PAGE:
By Travis Facette
52 min | Comedy, Drama, Solo | PG
Creator and performer Kevin Reid takes on several roles in this solo show, which tells the story of an elderly veteran and his lost locket. It’s clear that Reid is a competent actor, and his portrayal of Norman’s best friend Papini, a self-aware Italian stereotype, is particularly charming. Norman Bisbee Goes to War is, however, held back by unsteady writing and characterization.
Some aspects of the show definitely stand out. The sound design (by Leslie Cserepy) is simple but quite evocative, using the ambient noise of restaurants and night-time city streets to easily transport the audience. Though it hops back and forth through space and time, using flashbacks and changes in perspective, Norman Bisbee never loses the audience, and it weaves the threads of its characters’ lives together in a way that feels illuminating rather than forced. When playing multiple characters in one scene, rather than switching rapidly back and forth, Reid sometimes plays out the entire conversation on one side and then the other. This sketching-out and then filling-in of the past feels clever instead of confusing, for the most part, and it characterizes the entire play.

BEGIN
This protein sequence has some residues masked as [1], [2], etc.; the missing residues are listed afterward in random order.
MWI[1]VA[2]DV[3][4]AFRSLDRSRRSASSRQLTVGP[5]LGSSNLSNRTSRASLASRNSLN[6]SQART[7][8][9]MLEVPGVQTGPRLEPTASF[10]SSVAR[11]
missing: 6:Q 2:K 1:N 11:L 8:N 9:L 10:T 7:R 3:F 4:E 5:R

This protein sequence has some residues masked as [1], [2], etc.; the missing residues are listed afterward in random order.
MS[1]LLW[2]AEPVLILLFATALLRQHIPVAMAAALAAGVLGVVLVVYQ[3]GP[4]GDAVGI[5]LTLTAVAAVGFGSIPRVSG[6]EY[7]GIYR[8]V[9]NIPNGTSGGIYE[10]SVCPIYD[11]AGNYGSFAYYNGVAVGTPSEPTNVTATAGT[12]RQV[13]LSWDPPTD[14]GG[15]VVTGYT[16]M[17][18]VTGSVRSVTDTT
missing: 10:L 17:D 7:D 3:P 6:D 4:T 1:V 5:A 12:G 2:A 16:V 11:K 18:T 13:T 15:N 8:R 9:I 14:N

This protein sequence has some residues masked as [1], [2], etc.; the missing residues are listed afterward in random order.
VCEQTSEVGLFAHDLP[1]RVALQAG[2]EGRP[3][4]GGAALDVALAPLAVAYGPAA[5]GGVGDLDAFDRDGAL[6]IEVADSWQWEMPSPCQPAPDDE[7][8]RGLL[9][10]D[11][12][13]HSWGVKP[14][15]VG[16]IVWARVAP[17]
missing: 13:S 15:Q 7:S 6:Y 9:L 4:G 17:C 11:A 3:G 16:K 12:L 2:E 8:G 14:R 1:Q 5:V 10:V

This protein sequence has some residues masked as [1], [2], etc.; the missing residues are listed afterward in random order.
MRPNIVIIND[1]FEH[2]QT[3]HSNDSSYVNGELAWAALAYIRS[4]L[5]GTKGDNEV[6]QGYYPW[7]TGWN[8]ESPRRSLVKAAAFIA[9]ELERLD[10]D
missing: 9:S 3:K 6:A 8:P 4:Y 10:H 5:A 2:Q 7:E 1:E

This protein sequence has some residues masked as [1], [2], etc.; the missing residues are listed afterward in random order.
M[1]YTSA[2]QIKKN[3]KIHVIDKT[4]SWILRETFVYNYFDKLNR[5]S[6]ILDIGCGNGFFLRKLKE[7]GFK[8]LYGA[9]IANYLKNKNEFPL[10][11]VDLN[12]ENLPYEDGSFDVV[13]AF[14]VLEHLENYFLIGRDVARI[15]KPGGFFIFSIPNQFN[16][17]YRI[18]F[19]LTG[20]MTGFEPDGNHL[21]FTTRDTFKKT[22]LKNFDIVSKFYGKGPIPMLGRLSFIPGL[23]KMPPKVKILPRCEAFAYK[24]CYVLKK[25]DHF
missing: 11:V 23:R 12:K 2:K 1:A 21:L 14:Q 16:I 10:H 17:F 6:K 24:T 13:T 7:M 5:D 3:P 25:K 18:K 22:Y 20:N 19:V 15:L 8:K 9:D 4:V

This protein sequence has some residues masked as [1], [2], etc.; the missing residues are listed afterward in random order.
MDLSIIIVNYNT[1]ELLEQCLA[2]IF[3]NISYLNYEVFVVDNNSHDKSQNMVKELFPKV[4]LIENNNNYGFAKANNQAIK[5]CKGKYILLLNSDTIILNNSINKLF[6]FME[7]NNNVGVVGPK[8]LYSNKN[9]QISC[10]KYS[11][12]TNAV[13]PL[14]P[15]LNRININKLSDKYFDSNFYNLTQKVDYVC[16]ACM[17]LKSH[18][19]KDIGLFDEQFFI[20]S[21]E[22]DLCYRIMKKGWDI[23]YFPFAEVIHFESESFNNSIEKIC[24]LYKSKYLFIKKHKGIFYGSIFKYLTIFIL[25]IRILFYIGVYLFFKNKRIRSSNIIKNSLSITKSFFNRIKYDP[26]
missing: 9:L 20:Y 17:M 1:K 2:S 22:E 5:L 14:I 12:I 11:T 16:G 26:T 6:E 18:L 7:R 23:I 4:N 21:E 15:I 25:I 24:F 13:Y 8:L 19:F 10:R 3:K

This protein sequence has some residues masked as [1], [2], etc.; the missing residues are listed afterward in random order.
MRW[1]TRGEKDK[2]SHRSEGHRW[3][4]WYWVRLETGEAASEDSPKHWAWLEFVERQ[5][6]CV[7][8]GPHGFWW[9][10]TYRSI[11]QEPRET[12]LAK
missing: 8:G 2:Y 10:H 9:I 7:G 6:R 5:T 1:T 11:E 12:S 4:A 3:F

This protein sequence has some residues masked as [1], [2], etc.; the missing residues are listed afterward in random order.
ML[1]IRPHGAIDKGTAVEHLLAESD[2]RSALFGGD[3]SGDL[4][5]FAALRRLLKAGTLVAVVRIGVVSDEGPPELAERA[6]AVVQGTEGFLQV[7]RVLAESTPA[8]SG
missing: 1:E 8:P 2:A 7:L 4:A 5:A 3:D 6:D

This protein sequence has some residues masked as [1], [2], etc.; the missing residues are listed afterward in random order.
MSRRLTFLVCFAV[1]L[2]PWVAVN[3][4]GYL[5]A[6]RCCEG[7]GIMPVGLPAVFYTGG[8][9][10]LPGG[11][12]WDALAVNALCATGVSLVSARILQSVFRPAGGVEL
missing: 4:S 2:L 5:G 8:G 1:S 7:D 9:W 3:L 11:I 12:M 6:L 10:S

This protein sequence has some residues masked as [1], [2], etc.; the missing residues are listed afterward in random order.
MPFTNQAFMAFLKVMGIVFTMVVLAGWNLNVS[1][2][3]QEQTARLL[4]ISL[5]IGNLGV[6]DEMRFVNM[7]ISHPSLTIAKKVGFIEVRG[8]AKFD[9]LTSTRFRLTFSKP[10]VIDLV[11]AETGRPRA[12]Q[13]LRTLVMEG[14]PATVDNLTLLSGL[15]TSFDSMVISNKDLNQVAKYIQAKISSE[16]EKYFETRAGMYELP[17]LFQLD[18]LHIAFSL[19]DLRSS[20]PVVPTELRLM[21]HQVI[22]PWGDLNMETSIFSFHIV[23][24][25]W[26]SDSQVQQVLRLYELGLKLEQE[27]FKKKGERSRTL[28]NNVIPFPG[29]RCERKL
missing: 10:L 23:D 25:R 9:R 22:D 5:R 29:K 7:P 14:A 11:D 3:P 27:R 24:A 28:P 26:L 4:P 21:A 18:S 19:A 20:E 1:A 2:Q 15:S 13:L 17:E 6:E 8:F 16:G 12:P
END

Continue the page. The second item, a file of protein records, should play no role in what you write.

Unfortunately, the plot itself is fairly predictable, with a clever bit of writing here and there, and the characters are somewhat flat archetypes—the working girl with the heart of gold, the nasty young gangster, the elderly veteran with one last mission. Being straightforward is not necessarily a bad thing, but Norman Bisbee never quite takes that extra step to tug at the heart strings or tackle a more ambitious theme. Reid’s show has heart and shows promise, but it left me wanting something more.
Norman Bisbee Goes to War by Kevin Reid is playing at the ODD Box (2 Daly Avenue, 2nd floor) on Saturday, June 18 at 2:00 p.m.; Sunday, June 19 at 7:30 p.m.; Tuesday, June 21 at 6:30 p.m.; Friday, June 24 at 11:00 p.m.; and Saturday, June 25 at 4:00 p.m.